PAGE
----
The brutal attack that put the focus on the "young paratroopers" California Chinese

The brutal attack that put the focus on the "young paratroopers" California Chinese

The brutal attack that put the focus on the "young paratroopers" California Chinese
Perform high US It allows Chinese students easier access to local universities. Photo: File / BBC
Yiran "Camellia" Liu, 18, was attacked and burned with cigarettes last March 30 in the town of Rowland Heights, in southern California, by a group of Chinese students, called US paratroopers. The young woman of Chinese origin Yiran "Camellia" Liu, 18, will never forget the afternoon of March 30 when, by his own account, was attacked in the town of Rowland Heights, in southern California, by a group of Students also come from the Asian nation.

The assailants, their age, took her to a park where she was allegedly stripped naked, beaten, burned with cigarettes and even cut his hair and made him eat. Three teenagers are judged by these facts, which were recorded with cell phones by other young people who witnessed what happened as if it were a street show.

All the protagonists of this terrible incident have something in common: they are considered "Young paratroopers" (parachute kids, in English), name that Asian teenagers who are sent to study in the US is known, living in families host, without the direct supervision of their parents. Despite being an isolated incident, the attack on Liu Yiran has put the focus on these young people, whose number has grown steadily in recent years, most of them coming from China. According to the Institute of International Education, in 2013 there were about 23,000 Chinese teenagers studying with an F-1 visa in US high schools, 9,000 of them in California.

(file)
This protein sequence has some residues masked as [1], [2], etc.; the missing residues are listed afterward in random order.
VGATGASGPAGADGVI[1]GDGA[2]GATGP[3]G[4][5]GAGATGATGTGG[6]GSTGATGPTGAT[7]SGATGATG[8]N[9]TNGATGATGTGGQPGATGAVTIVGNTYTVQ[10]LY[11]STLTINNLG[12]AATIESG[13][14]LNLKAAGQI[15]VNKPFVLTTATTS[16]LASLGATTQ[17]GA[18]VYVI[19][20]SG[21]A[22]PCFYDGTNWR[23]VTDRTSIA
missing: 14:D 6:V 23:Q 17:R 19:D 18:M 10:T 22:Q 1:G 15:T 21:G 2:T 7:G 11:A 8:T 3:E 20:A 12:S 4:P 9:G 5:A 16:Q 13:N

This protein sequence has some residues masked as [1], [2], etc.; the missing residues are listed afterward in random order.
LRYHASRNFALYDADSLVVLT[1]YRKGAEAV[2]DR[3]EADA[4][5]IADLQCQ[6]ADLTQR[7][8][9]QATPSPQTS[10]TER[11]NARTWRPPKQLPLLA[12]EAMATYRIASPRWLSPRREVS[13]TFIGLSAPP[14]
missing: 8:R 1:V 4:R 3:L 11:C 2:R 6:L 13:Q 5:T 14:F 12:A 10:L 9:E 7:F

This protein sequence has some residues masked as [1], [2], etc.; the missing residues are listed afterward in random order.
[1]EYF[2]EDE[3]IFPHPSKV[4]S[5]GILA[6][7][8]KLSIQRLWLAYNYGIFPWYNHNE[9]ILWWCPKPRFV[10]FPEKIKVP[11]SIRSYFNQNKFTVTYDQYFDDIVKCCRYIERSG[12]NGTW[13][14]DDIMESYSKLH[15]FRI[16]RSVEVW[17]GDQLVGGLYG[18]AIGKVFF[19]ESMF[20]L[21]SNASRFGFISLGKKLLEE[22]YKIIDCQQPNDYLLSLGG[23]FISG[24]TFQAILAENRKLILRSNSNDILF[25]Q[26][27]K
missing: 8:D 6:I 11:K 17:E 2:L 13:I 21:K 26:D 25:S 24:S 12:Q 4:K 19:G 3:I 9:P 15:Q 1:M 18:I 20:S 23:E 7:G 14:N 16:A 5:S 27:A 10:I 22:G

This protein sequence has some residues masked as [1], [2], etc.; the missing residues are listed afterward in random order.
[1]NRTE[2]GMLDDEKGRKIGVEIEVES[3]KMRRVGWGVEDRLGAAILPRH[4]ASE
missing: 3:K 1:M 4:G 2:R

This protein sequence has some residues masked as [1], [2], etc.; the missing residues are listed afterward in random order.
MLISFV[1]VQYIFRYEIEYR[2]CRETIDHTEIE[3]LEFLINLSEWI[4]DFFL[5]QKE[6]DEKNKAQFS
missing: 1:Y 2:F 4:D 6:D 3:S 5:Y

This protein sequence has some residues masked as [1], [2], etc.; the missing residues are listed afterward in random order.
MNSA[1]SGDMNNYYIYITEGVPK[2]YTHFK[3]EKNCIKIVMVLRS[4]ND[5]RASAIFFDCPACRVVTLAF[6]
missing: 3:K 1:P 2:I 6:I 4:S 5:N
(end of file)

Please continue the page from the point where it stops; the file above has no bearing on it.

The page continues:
The first "Young paratroopers" began arriving in American schools in the 70s. They were mostly children from wealthy families in Taiwan, which were welcomed by a family member or even, despite being underage, living independently in apartments or houses paid for by their parents, even though US law requires them to be under the supervision of an adult. In the last decade, with the explosion of the middle class in China, teenagers from the Asian nation have become the largest group among foreign students of high school in the US, which in 2014 were more than 80,000.

These young people studying in US schools It gives them the opportunity to learn English and to access a higher education system of quality as is the American, avoiding having to go tough entrance exams to the university that exist in their country of origin. According to experts, sometimes the personal price they must pay for this is high and sometimes the cultural shock and the fact of being separated from their families, cause them to lose control of the situation.

With 14 or 15 years they come to an unknown country, often with a rudimentary command of English, staying with families whose primary interest is not always the welfare of children but the money they receive from the agencies that manage the travel of students. Some come from families who have invested all their savings to send them to study in US, so the pressure to get good academic results is high, while not always easy socializing, increasing their sense of isolation .

The reality is that most perfectly adapted to their new country, particularly in areas such as the San Gabriel Valley in Southern California, where there are schools where most students are of Chinese origin. Nevertheless, experts warn that the business of the management of stays of foreign students is an expanding industry in the US, which should have stricter regulation.